As Adam Liptak of the New York Times reported last evening, Supreme Court nominee Amy Coney Barrett’s answers to the questions Senate Judiciary Committee members posed yesterday represented, for the most part, a “deft mix of expertise and evasion”:
Judge Barrett seemed to have studied recent hearings carefully, absorbing their lessons. They were presciently summarized in a 1981 memorandum written by a young White House lawyer named John G. Roberts Jr., who helped prepare Justice Sandra Day O’Connor, another Reagan nominee, for her confirmation hearings.
“The approach was to avoid giving specific responses to any direct questions on legal issues likely to come before the court,” the memo said, “but demonstrating in the response a firm command of the subject area and awareness of the relevant precedents and arguments.”
That said, there was at least one important moment last evening when, under questioning from California Senator and vice presidential nominee Kamala Harris, Barrett offered a thoroughly unbelievable response. As Maanvi Singh of The Guardian reported, the exchange centered on the debate over the future of the Affordable Care Act. After delivering a speech about the importance of the law, Harris then posed a question to Barrett. This is from Singh’s account:
She then addressed Barrett: “Prior to your nomination, were you aware of President Trump’s statement committing to nominate judges who will strike down the Affordable Care Act? And I’d appreciate a yes or no answer.”
Barrett maintained that before she was nominated to the Supreme Court, she was unaware of his public statements. “I don’t recall hearing about or seeing such statements,” Barrett said.
Harris asked how many months after Barrett wrote an article criticizing John Roberts’ decision upholding the Affordable Care Act she received her nomination for her appeals court position.
“The Affordable Care Act and all of its protections hinge on this seat,” Harris said.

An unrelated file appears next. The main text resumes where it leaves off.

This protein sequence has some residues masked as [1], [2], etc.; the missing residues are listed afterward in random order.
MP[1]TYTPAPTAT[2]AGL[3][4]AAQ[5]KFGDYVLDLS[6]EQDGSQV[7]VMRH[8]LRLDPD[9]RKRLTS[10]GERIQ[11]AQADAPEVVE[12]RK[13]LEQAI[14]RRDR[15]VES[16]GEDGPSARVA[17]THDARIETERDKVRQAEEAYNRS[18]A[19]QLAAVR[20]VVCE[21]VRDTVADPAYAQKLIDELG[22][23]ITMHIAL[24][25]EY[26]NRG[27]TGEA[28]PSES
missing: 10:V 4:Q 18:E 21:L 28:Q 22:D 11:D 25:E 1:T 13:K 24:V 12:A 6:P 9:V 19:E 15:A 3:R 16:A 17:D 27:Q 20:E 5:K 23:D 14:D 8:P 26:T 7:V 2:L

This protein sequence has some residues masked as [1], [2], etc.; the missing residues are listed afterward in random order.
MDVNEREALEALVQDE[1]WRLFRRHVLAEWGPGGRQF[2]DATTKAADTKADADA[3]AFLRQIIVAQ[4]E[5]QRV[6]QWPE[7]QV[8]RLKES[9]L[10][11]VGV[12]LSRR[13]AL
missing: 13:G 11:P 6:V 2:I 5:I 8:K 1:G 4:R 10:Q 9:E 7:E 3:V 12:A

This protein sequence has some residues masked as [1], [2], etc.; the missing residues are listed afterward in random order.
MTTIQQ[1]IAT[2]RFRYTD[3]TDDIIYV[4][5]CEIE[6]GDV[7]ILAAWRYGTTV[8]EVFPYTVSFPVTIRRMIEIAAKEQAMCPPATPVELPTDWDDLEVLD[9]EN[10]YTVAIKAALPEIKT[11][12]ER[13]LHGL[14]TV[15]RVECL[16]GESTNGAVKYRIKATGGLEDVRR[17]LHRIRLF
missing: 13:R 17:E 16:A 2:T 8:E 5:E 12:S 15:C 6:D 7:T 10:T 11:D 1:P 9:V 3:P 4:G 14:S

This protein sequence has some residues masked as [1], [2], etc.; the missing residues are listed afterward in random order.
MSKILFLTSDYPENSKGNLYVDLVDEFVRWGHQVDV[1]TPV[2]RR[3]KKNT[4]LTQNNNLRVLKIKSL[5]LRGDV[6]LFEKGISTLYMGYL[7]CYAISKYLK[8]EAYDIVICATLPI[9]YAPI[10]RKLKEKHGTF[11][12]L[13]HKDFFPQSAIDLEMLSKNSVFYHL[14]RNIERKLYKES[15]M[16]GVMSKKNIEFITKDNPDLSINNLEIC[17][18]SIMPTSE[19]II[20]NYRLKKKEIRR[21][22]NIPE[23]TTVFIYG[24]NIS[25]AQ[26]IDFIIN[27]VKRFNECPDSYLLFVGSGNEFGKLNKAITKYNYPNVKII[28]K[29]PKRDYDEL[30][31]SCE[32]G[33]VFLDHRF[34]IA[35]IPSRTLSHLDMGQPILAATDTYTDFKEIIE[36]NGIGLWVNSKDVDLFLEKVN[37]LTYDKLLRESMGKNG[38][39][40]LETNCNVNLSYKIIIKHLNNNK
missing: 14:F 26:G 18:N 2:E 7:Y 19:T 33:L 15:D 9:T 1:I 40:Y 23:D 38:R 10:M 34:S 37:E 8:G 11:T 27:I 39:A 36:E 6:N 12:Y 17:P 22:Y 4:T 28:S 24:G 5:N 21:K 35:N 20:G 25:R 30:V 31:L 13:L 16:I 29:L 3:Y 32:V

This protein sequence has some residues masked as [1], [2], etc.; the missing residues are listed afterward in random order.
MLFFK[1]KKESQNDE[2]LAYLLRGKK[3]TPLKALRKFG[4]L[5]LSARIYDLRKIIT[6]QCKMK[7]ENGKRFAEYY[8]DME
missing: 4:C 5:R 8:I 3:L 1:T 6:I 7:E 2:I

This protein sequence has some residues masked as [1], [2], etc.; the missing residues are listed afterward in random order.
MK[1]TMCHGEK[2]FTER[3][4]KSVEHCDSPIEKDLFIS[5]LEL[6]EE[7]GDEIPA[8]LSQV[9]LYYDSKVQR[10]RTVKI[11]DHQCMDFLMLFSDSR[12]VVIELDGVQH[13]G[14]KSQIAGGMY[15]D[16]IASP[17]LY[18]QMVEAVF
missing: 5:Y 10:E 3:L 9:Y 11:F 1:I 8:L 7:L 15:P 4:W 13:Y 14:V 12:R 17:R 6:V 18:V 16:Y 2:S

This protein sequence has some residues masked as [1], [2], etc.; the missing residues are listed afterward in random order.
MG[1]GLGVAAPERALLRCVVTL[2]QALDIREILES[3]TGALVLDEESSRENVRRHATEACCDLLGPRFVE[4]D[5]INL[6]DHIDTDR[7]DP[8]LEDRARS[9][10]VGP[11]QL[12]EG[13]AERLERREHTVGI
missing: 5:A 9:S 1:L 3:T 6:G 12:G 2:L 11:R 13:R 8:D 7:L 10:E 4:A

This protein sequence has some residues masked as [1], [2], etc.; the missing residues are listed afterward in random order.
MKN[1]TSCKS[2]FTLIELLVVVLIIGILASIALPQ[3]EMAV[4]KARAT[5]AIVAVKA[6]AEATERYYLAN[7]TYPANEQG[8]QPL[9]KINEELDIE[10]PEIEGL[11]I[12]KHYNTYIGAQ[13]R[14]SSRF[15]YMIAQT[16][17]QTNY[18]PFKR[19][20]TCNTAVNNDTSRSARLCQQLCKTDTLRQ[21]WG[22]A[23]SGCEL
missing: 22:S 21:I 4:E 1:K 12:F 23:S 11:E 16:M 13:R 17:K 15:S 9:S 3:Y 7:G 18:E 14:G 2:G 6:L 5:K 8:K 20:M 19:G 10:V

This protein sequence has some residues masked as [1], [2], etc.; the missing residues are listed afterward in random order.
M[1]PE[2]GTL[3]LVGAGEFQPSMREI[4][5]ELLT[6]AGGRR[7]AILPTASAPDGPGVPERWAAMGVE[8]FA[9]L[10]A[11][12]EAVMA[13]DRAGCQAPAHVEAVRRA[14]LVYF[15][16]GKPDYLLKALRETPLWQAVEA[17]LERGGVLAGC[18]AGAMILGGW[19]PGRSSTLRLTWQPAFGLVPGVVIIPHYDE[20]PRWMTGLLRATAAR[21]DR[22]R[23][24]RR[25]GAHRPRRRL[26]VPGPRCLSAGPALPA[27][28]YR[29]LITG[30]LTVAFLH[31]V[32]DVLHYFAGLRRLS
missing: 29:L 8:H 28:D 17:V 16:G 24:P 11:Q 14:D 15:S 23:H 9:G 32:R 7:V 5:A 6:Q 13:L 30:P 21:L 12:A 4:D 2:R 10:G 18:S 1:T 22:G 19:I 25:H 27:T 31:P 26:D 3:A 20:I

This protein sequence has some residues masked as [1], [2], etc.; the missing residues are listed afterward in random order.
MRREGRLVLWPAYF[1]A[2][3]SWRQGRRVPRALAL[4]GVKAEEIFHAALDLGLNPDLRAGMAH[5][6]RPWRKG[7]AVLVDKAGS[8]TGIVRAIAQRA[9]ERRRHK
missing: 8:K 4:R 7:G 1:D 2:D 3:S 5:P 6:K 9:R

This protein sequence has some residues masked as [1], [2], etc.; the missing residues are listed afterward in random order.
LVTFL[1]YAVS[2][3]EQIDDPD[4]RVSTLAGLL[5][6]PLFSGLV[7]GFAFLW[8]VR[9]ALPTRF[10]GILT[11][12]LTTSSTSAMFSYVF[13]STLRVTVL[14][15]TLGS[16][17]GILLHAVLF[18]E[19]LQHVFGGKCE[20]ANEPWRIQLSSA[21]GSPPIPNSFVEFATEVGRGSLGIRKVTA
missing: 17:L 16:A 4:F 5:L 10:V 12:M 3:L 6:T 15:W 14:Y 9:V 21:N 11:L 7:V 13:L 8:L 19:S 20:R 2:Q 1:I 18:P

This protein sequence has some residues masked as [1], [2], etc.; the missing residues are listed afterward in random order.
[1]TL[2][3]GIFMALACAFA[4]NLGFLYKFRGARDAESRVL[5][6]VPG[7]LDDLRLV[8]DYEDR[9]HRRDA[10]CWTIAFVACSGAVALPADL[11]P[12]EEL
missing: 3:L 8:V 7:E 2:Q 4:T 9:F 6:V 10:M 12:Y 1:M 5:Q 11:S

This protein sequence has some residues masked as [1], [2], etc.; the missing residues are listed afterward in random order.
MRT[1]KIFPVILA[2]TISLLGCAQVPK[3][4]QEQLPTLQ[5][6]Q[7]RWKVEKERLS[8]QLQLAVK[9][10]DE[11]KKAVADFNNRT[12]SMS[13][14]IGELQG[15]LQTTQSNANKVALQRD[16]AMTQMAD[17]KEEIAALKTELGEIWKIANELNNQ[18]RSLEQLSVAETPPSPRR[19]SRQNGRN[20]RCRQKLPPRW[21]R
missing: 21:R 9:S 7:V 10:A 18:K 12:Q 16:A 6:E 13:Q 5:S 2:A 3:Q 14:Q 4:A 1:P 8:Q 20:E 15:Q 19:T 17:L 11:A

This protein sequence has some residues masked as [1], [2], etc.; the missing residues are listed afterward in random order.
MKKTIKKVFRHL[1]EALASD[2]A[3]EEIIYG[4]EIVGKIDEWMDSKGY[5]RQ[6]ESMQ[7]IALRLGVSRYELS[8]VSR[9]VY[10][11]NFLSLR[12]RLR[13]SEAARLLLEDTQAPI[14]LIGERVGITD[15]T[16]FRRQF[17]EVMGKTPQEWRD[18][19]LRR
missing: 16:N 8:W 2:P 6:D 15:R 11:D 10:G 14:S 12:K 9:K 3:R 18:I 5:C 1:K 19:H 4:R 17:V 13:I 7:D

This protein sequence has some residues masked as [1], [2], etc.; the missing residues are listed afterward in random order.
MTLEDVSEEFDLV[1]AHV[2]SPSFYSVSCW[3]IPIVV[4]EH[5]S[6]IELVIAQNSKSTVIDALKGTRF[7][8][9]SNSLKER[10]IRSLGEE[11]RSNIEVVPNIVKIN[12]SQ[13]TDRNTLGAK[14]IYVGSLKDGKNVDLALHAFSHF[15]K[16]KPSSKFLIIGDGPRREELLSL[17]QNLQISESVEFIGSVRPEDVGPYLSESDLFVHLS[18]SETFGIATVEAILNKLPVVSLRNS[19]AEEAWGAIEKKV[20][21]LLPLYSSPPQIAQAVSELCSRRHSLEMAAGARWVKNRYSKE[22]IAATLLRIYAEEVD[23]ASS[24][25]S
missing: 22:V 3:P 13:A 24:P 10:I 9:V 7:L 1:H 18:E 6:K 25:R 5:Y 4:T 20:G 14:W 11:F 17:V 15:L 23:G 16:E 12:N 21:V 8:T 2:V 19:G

“I would hope the committee would trust my integrity,” Barrett said, noting, as she has done throughout the hearings, that she has not made any commitments to rule a certain way on the healthcare law.
The assertion, and Barrett’s implication that she had somehow tuned out the president’s loud, public criterion for judges he’d appoint, is difficult to believe.
Indeed, it is. And the evasion goes right to the heart of the deep and fundamental flaw of Barrett’s candidacy for the Court — as well as those of Neil Gorsuch and Brett Kavanaugh. Simply put, any judge who would happily appear at the White House to accept a nomination from a serial liar and would-be autocrat like Donald Trump — a man who has quite blatantly and publicly articulated and established litmus tests for potential nominees — and then pretend to be unaware of those tests is simply not to be believed.
Barrett has known for some time that she was a potential nominee for the Supreme Court. Asking us to believe that she was unaware of the conditions Trump had publicly announced he would apply in selecting such a person indicates that another virus may have been spreading at that infamous Rose Garden ceremony: Trump’s incurable case of deceitfulness.